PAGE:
My Golf Instructor

Posture - The Swing's Foundation
Establishing a Solid Base for a Solid Swing

It all starts here. Your posture is the first determinant of the quality of your swing. In other words, with few exceptions, if your posture stinks, your

Find out how poor posture can sabatoge your swing and your bodyBuild a Solid Foundation With Good Posture
swing is going to stink. I see it day in and day out. Most people in today's society have poor posture in the gym, at the office, watching TV, and especially on the tee box. It's an epidemic and it's a result of the modern lifestyle! Given how much we sit, text on our phones, drive, and work on laptops and iPads (as I just straightened up in my chair), our bodies are conditioned 90% of the day to be in poor posture. Therefore it's quite understandable that it is one of the first habits we have to break when someone walks into our gym, golfer or not. For the golfer though, it is extra important. Your posture is your foundation. This is what your swing is built upon. By putting your muscles, spine, and joints all in the optimal position to perform, the potential of power and a better motion greatly improves.

There are 3 Types of Posture

While everyone has their own unique build and body types, in the golf world, you will find the same and hear the terms S-posture, C-posture, and Neutral posture when describing a golfer in their set-up. The first two are descriptions of less than ideal positions, while "Neutral" posture is generally accepted as the ideal. Let's look at the visual difference between the 3.

S-posture:

This posture is characterized predominantly by an increase in the curve of the low back, known as lordosis. Often times, it is seen in conjunction with a rounded upper back and forward shoulders. It is generally caused by the golfer trying to stick their butt out in an attempt to get in the right posture. In some golfers this may indicate tightness in the lower back and hip flexors as well as weakness in the abdominals and glutes (this is known as Lower Crossed Syndrome). This position causes extra stress on the muscles of the low back and also puts the vertebrae in a more extended position, creating increased pressure on the joints of the low back. The abdominal muscles are placed in a lengthened (more relaxed) position, which prevents them from being triggered to stabilize properly.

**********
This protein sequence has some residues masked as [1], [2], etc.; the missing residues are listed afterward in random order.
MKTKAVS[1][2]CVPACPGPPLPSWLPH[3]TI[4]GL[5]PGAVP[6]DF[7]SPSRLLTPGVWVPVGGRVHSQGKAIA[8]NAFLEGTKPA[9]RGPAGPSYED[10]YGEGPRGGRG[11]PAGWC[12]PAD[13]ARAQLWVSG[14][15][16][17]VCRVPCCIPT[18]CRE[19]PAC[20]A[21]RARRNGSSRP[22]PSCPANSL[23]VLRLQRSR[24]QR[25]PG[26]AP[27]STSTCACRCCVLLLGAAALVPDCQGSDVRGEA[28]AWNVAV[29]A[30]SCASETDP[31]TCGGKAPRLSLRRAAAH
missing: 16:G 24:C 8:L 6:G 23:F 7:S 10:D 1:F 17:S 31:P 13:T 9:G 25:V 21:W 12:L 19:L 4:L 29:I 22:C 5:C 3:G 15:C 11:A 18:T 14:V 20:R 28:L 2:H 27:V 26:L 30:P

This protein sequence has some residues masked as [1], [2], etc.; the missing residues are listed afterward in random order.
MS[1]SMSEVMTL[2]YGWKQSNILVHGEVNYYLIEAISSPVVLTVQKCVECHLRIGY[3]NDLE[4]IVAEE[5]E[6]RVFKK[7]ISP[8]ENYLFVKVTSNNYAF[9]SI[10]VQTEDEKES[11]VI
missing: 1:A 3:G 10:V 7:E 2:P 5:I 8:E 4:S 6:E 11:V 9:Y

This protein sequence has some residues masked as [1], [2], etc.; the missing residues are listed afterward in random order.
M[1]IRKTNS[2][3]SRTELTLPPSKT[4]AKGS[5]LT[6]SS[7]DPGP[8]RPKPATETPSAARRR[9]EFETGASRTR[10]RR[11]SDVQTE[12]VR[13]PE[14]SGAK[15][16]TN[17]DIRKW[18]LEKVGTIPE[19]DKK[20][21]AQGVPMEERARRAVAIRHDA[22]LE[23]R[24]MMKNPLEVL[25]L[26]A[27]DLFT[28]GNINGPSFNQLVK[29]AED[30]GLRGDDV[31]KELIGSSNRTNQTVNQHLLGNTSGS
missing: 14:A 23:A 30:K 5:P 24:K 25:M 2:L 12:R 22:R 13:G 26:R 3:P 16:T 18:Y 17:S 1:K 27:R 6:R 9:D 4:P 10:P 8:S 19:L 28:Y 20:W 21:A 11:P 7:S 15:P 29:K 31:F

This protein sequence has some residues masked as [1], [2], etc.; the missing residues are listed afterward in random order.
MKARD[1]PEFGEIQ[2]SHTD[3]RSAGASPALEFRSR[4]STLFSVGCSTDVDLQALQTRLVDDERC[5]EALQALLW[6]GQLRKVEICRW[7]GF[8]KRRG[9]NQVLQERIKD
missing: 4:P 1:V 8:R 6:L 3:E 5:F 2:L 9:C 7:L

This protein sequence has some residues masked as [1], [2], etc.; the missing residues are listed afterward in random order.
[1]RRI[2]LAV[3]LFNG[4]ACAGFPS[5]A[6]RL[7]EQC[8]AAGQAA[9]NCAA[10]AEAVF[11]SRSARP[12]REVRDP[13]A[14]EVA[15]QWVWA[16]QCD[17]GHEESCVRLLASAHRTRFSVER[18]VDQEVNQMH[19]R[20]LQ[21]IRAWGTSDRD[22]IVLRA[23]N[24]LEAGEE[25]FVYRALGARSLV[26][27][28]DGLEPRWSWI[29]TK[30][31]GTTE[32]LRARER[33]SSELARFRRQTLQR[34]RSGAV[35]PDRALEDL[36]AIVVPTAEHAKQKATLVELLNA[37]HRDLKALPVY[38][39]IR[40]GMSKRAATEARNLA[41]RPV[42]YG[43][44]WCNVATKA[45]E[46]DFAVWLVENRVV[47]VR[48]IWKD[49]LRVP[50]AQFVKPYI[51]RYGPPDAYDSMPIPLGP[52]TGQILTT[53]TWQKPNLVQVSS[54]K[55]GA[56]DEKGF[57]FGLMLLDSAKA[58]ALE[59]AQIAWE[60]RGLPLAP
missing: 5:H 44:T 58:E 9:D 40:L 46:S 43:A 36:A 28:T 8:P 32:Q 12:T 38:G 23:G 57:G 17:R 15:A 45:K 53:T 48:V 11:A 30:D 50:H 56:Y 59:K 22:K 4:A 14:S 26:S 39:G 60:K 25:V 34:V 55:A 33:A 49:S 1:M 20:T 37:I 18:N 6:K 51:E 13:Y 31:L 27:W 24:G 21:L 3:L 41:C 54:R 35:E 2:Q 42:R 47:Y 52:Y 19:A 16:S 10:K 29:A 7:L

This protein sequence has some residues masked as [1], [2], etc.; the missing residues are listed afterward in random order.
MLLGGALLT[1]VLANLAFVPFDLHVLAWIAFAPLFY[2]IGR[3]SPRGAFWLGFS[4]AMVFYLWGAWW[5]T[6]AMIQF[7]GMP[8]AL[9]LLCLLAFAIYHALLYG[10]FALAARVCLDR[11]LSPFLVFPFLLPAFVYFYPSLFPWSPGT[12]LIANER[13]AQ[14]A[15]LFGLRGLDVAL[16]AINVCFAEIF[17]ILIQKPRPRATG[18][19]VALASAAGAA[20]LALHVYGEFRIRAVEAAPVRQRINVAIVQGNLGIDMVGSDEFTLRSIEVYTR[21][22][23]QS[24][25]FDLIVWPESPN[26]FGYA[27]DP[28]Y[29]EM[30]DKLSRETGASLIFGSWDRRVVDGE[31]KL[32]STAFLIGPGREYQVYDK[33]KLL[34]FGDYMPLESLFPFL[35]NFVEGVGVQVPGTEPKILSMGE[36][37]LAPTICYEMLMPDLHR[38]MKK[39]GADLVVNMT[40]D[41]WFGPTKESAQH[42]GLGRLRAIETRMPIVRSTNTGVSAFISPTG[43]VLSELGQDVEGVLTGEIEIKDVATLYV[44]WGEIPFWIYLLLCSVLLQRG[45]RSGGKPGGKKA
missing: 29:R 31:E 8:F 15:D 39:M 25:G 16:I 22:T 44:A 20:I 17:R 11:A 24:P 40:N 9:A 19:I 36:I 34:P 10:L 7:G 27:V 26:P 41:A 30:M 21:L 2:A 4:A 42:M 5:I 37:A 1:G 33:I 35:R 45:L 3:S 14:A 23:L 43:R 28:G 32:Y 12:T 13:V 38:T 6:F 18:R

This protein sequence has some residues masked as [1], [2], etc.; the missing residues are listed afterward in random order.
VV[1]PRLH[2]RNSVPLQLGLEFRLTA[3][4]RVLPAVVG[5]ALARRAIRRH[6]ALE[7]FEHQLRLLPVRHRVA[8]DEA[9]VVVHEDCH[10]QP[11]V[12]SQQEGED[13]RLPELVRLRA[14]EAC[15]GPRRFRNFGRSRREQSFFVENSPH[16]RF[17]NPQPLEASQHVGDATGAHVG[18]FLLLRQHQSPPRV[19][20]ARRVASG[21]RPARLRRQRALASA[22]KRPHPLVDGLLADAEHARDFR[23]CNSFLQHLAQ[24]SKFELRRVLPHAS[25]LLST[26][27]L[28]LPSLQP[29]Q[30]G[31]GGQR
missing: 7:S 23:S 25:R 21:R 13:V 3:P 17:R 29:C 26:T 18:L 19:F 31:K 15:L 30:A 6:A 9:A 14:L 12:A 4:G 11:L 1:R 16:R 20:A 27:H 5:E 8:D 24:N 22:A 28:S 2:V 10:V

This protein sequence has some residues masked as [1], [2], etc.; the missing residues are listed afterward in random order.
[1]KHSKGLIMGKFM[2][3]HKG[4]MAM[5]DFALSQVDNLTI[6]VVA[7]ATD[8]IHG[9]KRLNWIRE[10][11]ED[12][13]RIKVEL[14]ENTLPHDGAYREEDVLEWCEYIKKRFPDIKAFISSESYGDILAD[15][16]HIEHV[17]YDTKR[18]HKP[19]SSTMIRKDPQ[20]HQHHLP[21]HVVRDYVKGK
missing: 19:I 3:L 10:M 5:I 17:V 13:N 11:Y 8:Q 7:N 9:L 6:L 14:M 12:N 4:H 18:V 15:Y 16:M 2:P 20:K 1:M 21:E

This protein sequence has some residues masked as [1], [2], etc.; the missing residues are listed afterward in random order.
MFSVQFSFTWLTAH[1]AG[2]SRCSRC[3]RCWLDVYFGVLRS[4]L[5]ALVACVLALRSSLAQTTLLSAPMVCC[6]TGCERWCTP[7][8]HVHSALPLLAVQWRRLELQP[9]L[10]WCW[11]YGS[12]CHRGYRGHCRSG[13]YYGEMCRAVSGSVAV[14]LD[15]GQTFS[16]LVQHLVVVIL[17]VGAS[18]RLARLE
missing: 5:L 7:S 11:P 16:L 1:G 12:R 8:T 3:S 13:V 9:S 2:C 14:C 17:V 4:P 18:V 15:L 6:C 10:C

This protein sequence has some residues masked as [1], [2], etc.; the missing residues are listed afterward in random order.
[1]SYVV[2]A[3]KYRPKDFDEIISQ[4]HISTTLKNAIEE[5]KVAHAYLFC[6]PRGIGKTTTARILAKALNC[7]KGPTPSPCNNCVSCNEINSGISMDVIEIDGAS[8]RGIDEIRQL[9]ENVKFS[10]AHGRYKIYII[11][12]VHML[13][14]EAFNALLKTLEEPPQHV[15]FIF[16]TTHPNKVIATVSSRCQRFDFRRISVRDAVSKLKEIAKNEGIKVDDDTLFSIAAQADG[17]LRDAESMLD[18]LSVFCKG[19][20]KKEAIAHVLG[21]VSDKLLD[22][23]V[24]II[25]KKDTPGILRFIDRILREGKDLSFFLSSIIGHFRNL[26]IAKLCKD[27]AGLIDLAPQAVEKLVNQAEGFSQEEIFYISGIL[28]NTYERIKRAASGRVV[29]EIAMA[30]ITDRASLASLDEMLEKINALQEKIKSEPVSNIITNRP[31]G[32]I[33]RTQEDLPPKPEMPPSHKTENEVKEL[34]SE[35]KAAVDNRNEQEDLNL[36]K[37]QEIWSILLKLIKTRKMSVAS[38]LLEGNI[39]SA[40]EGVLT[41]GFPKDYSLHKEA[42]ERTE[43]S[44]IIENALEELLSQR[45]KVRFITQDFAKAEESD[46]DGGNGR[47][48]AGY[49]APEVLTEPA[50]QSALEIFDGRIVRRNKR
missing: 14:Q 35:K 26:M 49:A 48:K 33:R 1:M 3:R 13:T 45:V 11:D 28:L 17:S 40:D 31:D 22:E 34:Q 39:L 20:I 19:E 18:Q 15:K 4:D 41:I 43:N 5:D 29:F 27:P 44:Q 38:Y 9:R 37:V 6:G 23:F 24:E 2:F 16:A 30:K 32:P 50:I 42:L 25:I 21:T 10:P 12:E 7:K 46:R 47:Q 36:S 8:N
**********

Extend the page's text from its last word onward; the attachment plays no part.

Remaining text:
C-posture:

This posture is characterized predominantly by forward or slumped shoulders and a roundness of the upper and lower back from the shoulders to the tailbone. This posture is generally caused by weak muscles in the upper back and tighter muscles in the front of the chest and shoulders (typically known as Upper Crossed Syndrome). C-posture is often the result of poor postural habits in our daily lives, which can make it more difficult to correct. This position makes it more difficult to achieve a full backswing. When the shoulders and upper back are rounded, the mobility in both is more limited in rotation. Unfortunately, this often leads to compensations in the swing. It is also to be noted that when the trunk is rounded, it is much more likely that the abs are more relaxed in the setup and swing.

Neutral posture: